Pushing and pulling at work is an undervalued theme within occupational health policy. This is unjustified, because these activities are very common and potentially increase the risk of shoulder symptoms. Gaining insight into the possible health risks of specific push or pull activities at the workplace is a first step towards prevention of musculoskeletal symptoms. Existing instruments proved to be insufficiently suitable to give that insight in a simple way. This was the motivation for developing the Push and Pull Check (DUTCH). This method makes clear whether the push or pull activity is acceptable or not, which risk factors exist, and which measures can reduce the risk. This article describes the operation of the DUTCH, as well as the development of the tool.

Marjolein Douwes, Reinier Könemann, Marco Hoozemans, Paul Kuijer, Hetty Vermeulen

Ergonomic Intervention for Healthcare Workers and Patients: A Development of Patient Handling Device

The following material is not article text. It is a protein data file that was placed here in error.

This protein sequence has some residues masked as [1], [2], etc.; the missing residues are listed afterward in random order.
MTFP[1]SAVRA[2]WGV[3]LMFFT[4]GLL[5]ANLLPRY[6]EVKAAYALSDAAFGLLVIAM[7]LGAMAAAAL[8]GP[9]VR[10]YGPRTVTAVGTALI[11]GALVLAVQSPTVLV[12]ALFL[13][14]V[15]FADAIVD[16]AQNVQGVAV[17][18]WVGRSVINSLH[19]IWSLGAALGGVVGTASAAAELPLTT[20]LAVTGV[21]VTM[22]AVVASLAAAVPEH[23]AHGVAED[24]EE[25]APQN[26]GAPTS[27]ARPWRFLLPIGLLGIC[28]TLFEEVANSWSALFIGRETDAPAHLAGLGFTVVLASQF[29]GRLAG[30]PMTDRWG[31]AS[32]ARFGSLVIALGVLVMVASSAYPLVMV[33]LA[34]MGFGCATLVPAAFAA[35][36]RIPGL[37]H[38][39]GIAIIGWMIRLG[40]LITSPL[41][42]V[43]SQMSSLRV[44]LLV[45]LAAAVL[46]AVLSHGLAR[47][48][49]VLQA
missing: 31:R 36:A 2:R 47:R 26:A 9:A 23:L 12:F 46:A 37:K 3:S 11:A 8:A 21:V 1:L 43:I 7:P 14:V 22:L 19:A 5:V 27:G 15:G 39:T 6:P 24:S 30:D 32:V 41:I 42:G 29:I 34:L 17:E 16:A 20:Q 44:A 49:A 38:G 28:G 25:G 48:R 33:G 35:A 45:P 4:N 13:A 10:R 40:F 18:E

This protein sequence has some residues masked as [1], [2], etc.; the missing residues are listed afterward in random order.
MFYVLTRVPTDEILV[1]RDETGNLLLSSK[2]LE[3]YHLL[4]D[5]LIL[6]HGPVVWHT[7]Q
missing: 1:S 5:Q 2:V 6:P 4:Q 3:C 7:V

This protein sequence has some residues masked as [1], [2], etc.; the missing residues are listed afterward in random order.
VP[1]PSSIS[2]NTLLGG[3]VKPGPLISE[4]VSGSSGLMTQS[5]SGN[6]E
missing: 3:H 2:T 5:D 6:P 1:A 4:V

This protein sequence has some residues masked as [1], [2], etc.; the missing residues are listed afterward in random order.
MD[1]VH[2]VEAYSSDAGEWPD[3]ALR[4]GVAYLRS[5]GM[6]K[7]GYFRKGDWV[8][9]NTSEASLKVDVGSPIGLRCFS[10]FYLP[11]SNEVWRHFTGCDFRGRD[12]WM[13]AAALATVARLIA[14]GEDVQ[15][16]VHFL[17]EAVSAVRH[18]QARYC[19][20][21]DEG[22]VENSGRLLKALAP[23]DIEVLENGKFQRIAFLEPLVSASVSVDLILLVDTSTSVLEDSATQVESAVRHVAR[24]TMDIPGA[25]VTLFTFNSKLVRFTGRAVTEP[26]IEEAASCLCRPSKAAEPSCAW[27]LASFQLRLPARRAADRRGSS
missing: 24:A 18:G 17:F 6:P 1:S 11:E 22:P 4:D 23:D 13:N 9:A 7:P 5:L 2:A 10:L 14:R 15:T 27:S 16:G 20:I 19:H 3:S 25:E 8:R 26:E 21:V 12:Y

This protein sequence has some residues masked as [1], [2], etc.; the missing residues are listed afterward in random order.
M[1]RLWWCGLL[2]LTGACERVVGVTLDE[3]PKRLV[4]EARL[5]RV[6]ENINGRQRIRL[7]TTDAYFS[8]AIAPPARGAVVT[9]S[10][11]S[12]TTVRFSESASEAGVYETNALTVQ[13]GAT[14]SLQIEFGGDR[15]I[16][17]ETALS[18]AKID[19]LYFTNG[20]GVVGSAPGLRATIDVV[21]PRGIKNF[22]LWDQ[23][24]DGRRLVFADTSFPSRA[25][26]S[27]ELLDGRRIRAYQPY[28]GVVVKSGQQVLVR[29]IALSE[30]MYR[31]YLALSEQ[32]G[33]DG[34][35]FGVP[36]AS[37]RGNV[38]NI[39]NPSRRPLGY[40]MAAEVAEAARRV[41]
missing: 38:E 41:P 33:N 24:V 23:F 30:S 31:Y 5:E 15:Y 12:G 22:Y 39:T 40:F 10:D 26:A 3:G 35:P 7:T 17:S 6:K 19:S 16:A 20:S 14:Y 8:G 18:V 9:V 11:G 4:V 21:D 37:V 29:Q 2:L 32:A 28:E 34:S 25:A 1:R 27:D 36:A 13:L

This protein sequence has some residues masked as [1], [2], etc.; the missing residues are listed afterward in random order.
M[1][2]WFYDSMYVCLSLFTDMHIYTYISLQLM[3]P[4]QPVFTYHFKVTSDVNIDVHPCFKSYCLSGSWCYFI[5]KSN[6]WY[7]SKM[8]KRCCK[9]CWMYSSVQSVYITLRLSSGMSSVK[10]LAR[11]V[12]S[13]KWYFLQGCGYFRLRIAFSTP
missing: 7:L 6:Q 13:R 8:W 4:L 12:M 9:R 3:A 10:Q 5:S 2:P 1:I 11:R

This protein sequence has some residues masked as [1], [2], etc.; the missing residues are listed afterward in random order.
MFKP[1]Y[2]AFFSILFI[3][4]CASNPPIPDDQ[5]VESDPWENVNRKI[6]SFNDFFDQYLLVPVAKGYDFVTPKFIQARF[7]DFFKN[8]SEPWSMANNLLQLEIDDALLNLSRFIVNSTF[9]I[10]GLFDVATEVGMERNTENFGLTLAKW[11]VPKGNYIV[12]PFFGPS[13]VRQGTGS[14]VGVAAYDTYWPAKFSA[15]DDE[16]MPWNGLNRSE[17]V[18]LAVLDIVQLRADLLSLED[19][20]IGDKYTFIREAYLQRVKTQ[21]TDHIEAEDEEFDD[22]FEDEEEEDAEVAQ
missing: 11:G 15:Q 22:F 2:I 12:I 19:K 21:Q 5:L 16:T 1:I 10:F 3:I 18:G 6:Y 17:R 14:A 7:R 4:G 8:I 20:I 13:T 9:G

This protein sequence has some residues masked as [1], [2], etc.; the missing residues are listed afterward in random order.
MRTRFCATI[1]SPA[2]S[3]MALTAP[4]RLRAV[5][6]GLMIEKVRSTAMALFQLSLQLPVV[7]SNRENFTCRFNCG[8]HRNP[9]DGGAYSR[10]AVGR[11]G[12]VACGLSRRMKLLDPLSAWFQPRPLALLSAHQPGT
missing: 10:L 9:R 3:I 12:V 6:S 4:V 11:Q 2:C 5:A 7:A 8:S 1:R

Over the years, healthcare workers have suffered debilitating musculoskeletal disorders when lifting, transferring and repositioning patients manually. Hence this study focuses on risk-related issues experienced by healthcare workers as well as their patients due to manual patient handling. Issues regarding patient handling activities were analyzed by conducting a survey on healthcare workers and patients that includes ergonomic assessment tools like Rapid Upper Limb Assessment (RULA), NIOSH Lifting Equation, and Nordic Musculoskeletal Questionnaire (NMQ) etc. After which, one-way ANOVA and Tukey’s HSD Test were conducted to determine a significant difference between the risk factors on patient handling activities. As a result, healthcare workers tend to experience discomfort mostly on their upper limbs due to equipment’s dimensions and capacity to lift. To address the problem, this study suggested an intervention for the most critical patient handling activity by proposing a patient handling device. The design of the device was based on healthcare workers and patients’ needs and requirements which were translated using Quality Function Deployment (QFD) and Detail Design. For validation of the product, Design Failure Mode and Effect Analysis (DFMEA) and survey regarding user’s perspective of the product were conducted. To test the effectiveness of the proposed design, RULA and NIOSH Lifting Equation were also utilized and the results were compared to the ones obtained before the intervention. Through this, it was confirmed that the proposed design captures critical patient handling activities and offers more functions and features than the available lifting equipment with a lower cost.